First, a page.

How To Build A £100 Gaming PC! Is This The Cheapest Fortnite & Apex Legends Gaming PC?
Posted by GameRoomOne on November 19th, 2020
I love building good value gaming PC’s that punch above their weight, and after my recent £164 budget build I got a comment asking “Is there an option for £105 quid”
And the PC detailed in the video above is the PC I’ve built for only £99, in the above video I’ll detail the PC I’ve used as the basis of this project and the parts I’ve used to upgrade it, I’ll also run through some benchmarks but as a teaser this cheap gaming PC can run games like Fortnite on competitive settings at surprisingly good frame rates.
The Main PC
Ok so first up whenever trying to build low cost PC’s it’s typically cheaper to buy a pre-built system, and Dell Optiplex’s tend to be really popular for this, but no matter how hard I tried I couldn’t find one that was cheap enough to leave us with enough budget for a decent graphics card.
So after scratching my head for a while and shopping around I stumbled across the Acer Veriton M2611G, these seemed to be a bit cheaper and there’s normally a few of them available on places like eBay.
But before buying any pre-built system I always advise people to do as much research as possible, try and find out what CPU’s and graphics cards the system you’re looking at supports before spending your hard earned money. This can help avoid disappointment when upgrading your system at a later date.
But.. that’s not easy with these Acer Veritons, even the Acer site doesn’t give us much in the way of detailed specs, so in the interests of science I decided to take a chance and go for it.. only one of two things could happen right? we could end up with a great budget gamer or this project could end up being a total failure! But at least if I get it wrong, you won’t!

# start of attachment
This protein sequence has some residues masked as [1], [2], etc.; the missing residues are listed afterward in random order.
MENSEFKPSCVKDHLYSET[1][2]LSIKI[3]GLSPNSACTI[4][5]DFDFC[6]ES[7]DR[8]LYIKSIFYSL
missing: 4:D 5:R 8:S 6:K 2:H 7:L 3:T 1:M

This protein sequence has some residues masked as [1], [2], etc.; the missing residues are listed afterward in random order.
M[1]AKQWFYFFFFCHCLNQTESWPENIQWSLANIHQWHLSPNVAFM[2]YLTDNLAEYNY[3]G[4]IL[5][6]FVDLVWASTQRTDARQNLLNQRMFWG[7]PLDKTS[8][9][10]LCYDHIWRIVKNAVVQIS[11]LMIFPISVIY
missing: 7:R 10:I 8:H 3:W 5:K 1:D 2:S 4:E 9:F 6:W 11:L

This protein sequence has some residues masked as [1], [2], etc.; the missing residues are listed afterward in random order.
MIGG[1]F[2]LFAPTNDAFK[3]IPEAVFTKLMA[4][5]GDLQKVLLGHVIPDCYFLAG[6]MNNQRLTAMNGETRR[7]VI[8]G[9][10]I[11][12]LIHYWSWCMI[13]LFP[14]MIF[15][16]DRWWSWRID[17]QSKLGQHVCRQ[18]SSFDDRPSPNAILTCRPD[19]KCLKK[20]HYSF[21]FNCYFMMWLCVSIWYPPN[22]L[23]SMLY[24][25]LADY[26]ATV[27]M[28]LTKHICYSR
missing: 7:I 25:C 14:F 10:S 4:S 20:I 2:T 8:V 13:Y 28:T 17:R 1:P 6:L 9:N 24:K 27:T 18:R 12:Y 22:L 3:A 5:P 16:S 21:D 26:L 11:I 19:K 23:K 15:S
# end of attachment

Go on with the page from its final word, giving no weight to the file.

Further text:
And after watching a few auctions I won this particular machine for only £42.
It arrived in a huge box and first impressions were good, it’s not mint but it’s in decent condition, plus it feels very sturdy, this thing could survive a nuclear blast and I have to admit that this Acers case definitely feels better quality than the aftermarket budget gaming PC cases I’ve used recently.. and 30 seconds after the PC arrived I was pulling of the side casing to see what it’s like inside, I was that kid that had to take everything apart, and at least some of those things went back together!
With the side panel off I was pleasantly surprised, it’s not spotless but equally it’s not a disgusting, dust filled mess that I often encounter when buying used PC.. seriously, some people really don’t understand the importance of keeping a computer clean!
On the inside of the side casing there’s a sticker detailing various things about the system and the motherboard and one thing that could prove useful is that it states that this system supports 2nd and 3rd generation Intel CPU’s, this could prove to be very important when upgrading this system as 2nd gen i5’s and i7’s are cheap nowadays. I’m also wondering if it’ll support Xeons of this era as well because these are even cheaper, let me know in the comments below if this is something you’d like me to test.